Monday, October 30, 2006

Accepting Setbacks

In his last blog (, Chas does something I like to do, which is to try to pull lessons from something not directly game-related and apply it to games. In this case, he was looking at the ideas of adventure in the great movie Secondhand Lions. One of points Chas touches on is when Hub says "I've won and lost a dozen fortunes" with a sense of pride.

I really like the idea of players have ups and downs. But as Chas points out, in the typical item-centric MMO, "Losing stuff is bad. Losing valuable stuff is grounds for quitting."

Perhaps the reason that most MMO players won't stomach losing much of their fortune, gear, skills, and such is just because they've been trained to think of such games as wholly progressive (your character should always be moving forward, never back).

Lately, I've been really enjoying the RTS game Battle For Middle Earth 2. I always play the "War of the Ring" mode, which is similar to the Risk boardgame in some respects. It's not uncommon to lose territories and have to fight to win them back. Sometimes this means I'm pushed to the brink of utter defeat (losing the war, not just the battle) before I push back and win it all. Other times, I'm both winning and losing at the same time; as I'm gaining territories over here, my opponent is on the other side and taking my territories over there.

So here we see two types of player loss: whole and partial.

The death penalties of MMOs are usually (in the ones I played) just a hiatus in progression. The original Everquest allowed players to actually lose levels, and the skills associated with those levels. It also allowed the loss of attributes, through diseases and curses, until a cure could be acquired by the player (significantly, cures were readily available most of the time, so there wasn't a great threat of being weakened for long). It did not, however, allow the loss of items. Other MMOs I've played allowed items to become broken or unusable after a particular length of time, but the item decay was slow enough that item loss was rare or more valuable items were immune from decay.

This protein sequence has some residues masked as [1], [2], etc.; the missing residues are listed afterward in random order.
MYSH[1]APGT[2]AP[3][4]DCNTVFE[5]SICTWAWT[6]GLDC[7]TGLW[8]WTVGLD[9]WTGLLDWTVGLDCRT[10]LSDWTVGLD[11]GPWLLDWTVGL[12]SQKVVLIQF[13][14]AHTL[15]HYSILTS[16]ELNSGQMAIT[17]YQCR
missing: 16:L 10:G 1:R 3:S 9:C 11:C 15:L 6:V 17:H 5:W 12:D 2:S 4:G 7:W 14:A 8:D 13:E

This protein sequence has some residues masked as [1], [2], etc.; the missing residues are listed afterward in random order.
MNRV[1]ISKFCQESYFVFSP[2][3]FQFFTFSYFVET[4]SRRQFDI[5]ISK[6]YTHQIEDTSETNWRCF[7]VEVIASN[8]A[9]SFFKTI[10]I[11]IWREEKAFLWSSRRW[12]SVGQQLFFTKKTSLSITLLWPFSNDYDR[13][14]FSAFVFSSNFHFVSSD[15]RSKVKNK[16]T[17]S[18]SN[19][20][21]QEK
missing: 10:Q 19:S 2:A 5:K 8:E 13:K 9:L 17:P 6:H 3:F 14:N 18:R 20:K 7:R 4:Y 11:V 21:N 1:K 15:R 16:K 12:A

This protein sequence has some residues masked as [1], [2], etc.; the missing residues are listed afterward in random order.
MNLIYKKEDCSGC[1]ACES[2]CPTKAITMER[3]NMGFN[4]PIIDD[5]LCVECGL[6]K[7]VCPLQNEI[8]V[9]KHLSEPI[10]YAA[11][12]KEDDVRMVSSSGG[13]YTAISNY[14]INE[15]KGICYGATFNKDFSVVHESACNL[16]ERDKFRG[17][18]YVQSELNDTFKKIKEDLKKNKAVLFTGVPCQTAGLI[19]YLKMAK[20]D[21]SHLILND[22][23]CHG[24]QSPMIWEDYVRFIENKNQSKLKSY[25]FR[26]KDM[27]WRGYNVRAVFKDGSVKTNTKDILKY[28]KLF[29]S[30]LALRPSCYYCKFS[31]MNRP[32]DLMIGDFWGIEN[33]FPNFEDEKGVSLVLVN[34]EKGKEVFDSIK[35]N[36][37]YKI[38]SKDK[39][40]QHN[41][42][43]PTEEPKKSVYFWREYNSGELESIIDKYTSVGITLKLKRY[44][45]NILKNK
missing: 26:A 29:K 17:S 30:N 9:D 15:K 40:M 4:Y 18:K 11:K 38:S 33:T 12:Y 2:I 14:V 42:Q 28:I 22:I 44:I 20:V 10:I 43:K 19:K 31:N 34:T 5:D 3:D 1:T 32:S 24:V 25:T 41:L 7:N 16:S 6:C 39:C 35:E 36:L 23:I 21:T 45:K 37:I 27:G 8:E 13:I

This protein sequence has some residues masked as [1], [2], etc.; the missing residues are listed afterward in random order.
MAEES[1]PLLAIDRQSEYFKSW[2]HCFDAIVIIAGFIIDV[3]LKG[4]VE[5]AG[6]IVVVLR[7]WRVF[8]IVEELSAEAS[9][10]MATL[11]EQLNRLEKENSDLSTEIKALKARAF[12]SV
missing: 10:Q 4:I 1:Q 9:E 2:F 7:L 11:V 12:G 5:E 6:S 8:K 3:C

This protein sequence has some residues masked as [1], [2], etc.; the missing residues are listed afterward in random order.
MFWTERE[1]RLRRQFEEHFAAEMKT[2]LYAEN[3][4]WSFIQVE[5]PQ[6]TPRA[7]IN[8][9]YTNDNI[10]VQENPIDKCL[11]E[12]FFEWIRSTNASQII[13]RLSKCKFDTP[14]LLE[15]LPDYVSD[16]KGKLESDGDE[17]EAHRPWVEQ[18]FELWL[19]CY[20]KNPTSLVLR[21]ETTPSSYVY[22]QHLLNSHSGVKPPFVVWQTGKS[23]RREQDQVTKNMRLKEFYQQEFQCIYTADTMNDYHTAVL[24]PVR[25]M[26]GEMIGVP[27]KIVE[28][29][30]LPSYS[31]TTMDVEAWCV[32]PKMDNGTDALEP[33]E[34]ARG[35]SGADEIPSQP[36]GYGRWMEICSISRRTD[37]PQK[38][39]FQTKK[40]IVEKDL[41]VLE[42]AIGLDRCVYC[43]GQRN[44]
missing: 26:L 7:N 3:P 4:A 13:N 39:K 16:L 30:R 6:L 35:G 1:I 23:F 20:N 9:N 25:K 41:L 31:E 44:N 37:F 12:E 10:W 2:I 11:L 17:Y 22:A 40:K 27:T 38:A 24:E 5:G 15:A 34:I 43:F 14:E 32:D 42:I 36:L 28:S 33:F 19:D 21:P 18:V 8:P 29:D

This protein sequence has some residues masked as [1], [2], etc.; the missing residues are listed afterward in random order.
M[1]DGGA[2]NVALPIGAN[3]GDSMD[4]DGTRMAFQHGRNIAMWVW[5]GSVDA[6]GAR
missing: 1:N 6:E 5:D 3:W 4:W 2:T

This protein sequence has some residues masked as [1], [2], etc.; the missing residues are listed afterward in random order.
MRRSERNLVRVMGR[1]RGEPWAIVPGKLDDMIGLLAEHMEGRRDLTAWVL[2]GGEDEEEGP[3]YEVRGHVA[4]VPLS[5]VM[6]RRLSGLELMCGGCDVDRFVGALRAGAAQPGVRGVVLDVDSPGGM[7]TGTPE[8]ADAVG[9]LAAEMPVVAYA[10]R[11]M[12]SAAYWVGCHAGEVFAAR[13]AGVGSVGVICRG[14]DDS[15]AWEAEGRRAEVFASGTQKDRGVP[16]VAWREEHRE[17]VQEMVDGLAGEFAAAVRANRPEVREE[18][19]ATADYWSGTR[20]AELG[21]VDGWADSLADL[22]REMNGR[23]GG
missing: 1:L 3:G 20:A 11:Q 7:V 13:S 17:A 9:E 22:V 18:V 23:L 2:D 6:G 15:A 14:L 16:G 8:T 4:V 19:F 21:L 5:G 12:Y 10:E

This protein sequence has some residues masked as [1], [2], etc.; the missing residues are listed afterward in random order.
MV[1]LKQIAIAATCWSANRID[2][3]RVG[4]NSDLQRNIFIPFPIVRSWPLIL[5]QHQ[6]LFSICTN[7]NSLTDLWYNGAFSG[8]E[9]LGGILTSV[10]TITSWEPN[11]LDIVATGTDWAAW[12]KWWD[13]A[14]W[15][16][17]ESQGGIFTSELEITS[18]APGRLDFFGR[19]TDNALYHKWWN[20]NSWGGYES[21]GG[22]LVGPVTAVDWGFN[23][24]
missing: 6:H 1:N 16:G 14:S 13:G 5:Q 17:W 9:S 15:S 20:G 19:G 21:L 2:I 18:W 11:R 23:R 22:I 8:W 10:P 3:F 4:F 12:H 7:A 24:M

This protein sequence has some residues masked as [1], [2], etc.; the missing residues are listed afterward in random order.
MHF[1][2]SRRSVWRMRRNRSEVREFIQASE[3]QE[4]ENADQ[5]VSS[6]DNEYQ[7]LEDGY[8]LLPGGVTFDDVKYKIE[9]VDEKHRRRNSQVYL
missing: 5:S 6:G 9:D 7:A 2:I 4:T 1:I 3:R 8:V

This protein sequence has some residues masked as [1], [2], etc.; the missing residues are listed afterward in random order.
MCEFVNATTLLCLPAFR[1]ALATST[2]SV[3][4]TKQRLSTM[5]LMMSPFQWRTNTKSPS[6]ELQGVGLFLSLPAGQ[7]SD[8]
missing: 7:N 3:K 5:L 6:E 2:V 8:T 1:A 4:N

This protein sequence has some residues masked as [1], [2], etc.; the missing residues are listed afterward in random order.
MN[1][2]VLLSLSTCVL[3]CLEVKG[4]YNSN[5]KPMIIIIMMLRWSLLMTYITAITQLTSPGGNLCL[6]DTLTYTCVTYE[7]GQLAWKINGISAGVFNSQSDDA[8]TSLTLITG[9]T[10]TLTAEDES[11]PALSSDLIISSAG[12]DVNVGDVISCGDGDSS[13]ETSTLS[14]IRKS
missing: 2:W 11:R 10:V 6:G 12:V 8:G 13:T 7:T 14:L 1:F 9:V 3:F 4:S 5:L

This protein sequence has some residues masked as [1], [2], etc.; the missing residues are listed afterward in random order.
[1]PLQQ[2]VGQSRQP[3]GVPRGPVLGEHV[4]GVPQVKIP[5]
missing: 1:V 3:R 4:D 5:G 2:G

I think the keys to convincing players to accept losses are hope and fun. Hope is the easier of the two. The player must have hope of either reacquiring the object lost or acquiring another object of similar value. The other ingredient, keeping the gameplay fun despite the loss, is more difficult, largely because of an inherent importance of optimization in current MMO models. In the player's eyes, it's not the character's circumstances which have been reduced; it's the character. If the player's character is merely a medium of power, then the loss of power is a loss of identity. The character is diminished, rather than the same character having to approach challenges in a different way.

Think about running out of ammo for your favorite gun in Halo, Goldeneye or some other first-person shooter. You probably cursed your luck and thought about how much more difficult the gameplay was going to be without that weapon. Maybe you were even asking yourself how long you'd have to fight with an inferior weapon before regaining your prized instrument of destruction. But you didn't turn off the console. Why? Because the weapon was just something your character was was not representative of your character. Bond loves his PP7, but he's still James Bond without it. The Master Chief is equally the Master Chief with an assault rifle, pistol or needler.

What defines these characters in terms of core gameplay? The ability to kill the enemies in their path. Whether using a rifle or needler, the Master Chief can still kill Covenant aliens. Whether using a PP7 or grenade launcher, Bond can still kill Soviets.

But what happens when an MMO player's avatar loses his Grand Sword of Uberness or his Wrath of God lightning spell? He's no longer able to face the same enemies. He must fall back to less difficult enemies; he must fall back to a lesser level of gameplay.

The key to making loss acceptable in a power-oriented game is to ensure the player can accomplish core gameplay goals despite setbacks.

In a multi-dimensional game, the player can continue to enjoy the game by progressing in one way while regressing in another. Partial losses are possible only in a game with multiple, directly-interactive player goals. In BfME:2's "War of the Ring" mode, I have the goal of conquering new territories and the additional goal of protecting old territories. Thus, I'm able to experience the partial defeat of losing old territories while experiencing the partial victory of winning new territories, each as a subset of a unified gameplay experience.

In an MMO game with only the core gameplay goal of progressing to new objects (items, levels, enemies, etc), any loss is ultimately the same loss, a barrier to one path of progression. Many MMOs seek to provide an alternative to combat through artisanship or diplomacy (which are still, in a sense, presented as forms of combat, rather than creative or maneuvering [mental or physical] challenges), but these avenues of gameplay are typically too separate from the combat segment of the game to feel like different parts of the same gameplay experience. The artisan and combatant are essentially two characters, though topically one, rather than extensions of the same character.

Perhaps I'll come back to this to suggest paths for improvement, but I need to hop on other things for now. Feel free to pick up where I left off though. =)

No comments:

Post a Comment

Note: Only a member of this blog may post a comment.